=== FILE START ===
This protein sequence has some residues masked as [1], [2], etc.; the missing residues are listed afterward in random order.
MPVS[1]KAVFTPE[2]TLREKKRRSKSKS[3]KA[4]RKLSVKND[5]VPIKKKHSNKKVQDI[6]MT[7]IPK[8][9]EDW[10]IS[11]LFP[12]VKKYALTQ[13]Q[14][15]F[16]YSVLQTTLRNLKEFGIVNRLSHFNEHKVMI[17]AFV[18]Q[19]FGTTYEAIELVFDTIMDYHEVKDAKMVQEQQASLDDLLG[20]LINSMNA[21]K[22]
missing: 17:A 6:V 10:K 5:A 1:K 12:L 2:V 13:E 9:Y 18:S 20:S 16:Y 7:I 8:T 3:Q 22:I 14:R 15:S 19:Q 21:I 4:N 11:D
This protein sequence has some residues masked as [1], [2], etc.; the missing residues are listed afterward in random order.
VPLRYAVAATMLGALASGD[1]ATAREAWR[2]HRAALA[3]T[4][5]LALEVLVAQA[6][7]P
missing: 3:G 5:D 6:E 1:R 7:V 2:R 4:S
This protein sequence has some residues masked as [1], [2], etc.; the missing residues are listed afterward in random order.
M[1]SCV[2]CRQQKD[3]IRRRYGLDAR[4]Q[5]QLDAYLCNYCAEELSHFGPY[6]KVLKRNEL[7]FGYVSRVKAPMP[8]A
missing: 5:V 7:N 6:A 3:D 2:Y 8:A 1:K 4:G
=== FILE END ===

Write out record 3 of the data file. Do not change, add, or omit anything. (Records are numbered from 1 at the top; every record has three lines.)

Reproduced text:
This protein sequence has some residues masked as [1], [2], etc.; the missing residues are listed afterward in random order.
M[1]SCV[2]CRQQKD[3]IRRRYGLDAR[4]Q[5]QLDAYLCNYCAEELSHFGPY[6]KVLKRNEL[7]FGYVSRVKAPMP[8]A
missing: 5:V 7:N 6:A 3:D 2:Y 8:A 1:K 4:G